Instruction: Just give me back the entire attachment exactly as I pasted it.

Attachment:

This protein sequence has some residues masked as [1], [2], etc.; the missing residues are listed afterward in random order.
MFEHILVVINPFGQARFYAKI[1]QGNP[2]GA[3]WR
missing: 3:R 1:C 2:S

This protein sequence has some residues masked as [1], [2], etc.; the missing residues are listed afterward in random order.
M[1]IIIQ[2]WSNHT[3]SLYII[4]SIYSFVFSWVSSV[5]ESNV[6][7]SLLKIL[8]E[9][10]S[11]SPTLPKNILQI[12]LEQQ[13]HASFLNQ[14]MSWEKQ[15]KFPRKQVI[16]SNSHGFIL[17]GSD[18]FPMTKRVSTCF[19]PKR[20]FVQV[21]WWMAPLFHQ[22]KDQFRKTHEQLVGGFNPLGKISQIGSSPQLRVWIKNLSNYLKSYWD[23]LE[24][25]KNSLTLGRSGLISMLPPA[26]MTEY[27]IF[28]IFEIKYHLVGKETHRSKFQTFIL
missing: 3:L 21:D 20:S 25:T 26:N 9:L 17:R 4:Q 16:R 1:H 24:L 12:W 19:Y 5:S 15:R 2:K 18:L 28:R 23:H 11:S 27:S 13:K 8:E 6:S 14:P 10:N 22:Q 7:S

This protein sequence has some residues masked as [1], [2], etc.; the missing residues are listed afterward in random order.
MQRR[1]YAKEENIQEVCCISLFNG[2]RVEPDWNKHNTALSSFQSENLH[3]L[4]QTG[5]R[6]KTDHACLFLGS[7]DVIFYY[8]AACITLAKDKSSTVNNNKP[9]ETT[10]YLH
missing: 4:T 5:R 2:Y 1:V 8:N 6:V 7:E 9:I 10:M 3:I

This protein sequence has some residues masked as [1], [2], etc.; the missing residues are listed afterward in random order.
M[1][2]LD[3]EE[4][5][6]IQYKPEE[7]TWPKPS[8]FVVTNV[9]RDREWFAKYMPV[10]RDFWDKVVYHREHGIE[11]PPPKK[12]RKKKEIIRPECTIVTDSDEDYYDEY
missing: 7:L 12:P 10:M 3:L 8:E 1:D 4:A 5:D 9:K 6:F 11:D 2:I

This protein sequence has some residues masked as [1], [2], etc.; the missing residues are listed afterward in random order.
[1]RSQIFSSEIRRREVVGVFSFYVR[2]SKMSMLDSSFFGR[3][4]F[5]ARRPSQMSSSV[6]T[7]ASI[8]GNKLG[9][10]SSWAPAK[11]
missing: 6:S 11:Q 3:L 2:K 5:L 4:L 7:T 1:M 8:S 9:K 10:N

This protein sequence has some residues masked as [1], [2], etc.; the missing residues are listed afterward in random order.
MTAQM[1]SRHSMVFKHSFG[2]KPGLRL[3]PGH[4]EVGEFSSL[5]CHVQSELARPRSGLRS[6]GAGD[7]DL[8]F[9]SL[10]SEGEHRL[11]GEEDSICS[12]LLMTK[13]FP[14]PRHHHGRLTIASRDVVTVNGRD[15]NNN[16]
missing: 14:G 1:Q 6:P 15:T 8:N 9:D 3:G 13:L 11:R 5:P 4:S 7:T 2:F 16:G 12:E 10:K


This protein sequence has some residues masked as [1], [2], etc.; the missing residues are listed afterward in random order.
MFEHILVVINPFGQARFYAKI[1]QGNP[2]GA[3]WR
missing: 3:R 1:C 2:S

This protein sequence has some residues masked as [1], [2], etc.; the missing residues are listed afterward in random order.
M[1]IIIQ[2]WSNHT[3]SLYII[4]SIYSFVFSWVSSV[5]ESNV[6][7]SLLKIL[8]E[9][10]S[11]SPTLPKNILQI[12]LEQQ[13]HASFLNQ[14]MSWEKQ[15]KFPRKQVI[16]SNSHGFIL[17]GSD[18]FPMTKRVSTCF[19]PKR[20]FVQV[21]WWMAPLFHQ[22]KDQFRKTHEQLVGGFNPLGKISQIGSSPQLRVWIKNLSNYLKSYWD[23]LE[24][25]KNSLTLGRSGLISMLPPA[26]MTEY[27]IF[28]IFEIKYHLVGKETHRSKFQTFIL
missing: 3:L 21:D 20:S 25:T 26:N 9:L 17:R 4:Q 16:R 1:H 24:L 12:W 19:Y 5:S 15:R 2:K 18:L 28:R 23:H 11:S 27:S 13:K 8:E 6:S 14:P 10:N 22:Q 7:S

This protein sequence has some residues masked as [1], [2], etc.; the missing residues are listed afterward in random order.
MQRR[1]YAKEENIQEVCCISLFNG[2]RVEPDWNKHNTALSSFQSENLH[3]L[4]QTG[5]R[6]KTDHACLFLGS[7]DVIFYY[8]AACITLAKDKSSTVNNNKP[9]ETT[10]YLH
missing: 4:T 5:R 2:Y 1:V 8:N 6:V 7:E 9:I 10:M 3:I

This protein sequence has some residues masked as [1], [2], etc.; the missing residues are listed afterward in random order.
M[1][2]LD[3]EE[4][5][6]IQYKPEE[7]TWPKPS[8]FVVTNV[9]RDREWFAKYMPV[10]RDFWDKVVYHREHGIE[11]PPPKK[12]RKKKEIIRPECTIVTDSDEDYYDEY
missing: 7:L 12:P 10:M 3:L 8:E 1:D 4:A 5:D 9:K 6:F 11:D 2:I

This protein sequence has some residues masked as [1], [2], etc.; the missing residues are listed afterward in random order.
[1]RSQIFSSEIRRREVVGVFSFYVR[2]SKMSMLDSSFFGR[3][4]F[5]ARRPSQMSSSV[6]T[7]ASI[8]GNKLG[9][10]SSWAPAK[11]
missing: 6:S 11:Q 3:L 2:K 5:L 4:L 7:T 1:M 8:S 9:K 10:N

This protein sequence has some residues masked as [1], [2], etc.; the missing residues are listed afterward in random order.
MTAQM[1]SRHSMVFKHSFG[2]KPGLRL[3]PGH[4]EVGEFSSL[5]CHVQSELARPRSGLRS[6]GAGD[7]DL[8]F[9]SL[10]SEGEHRL[11]GEEDSICS[12]LLMTK[13]FP[14]PRHHHGRLTIASRDVVTVNGRD[15]NNN[16]
missing: 14:G 1:Q 6:P 15:T 8:N 9:D 3:G 13:L 11:R 5:P 4:S 7:T 2:F 16:G 12:E 10:K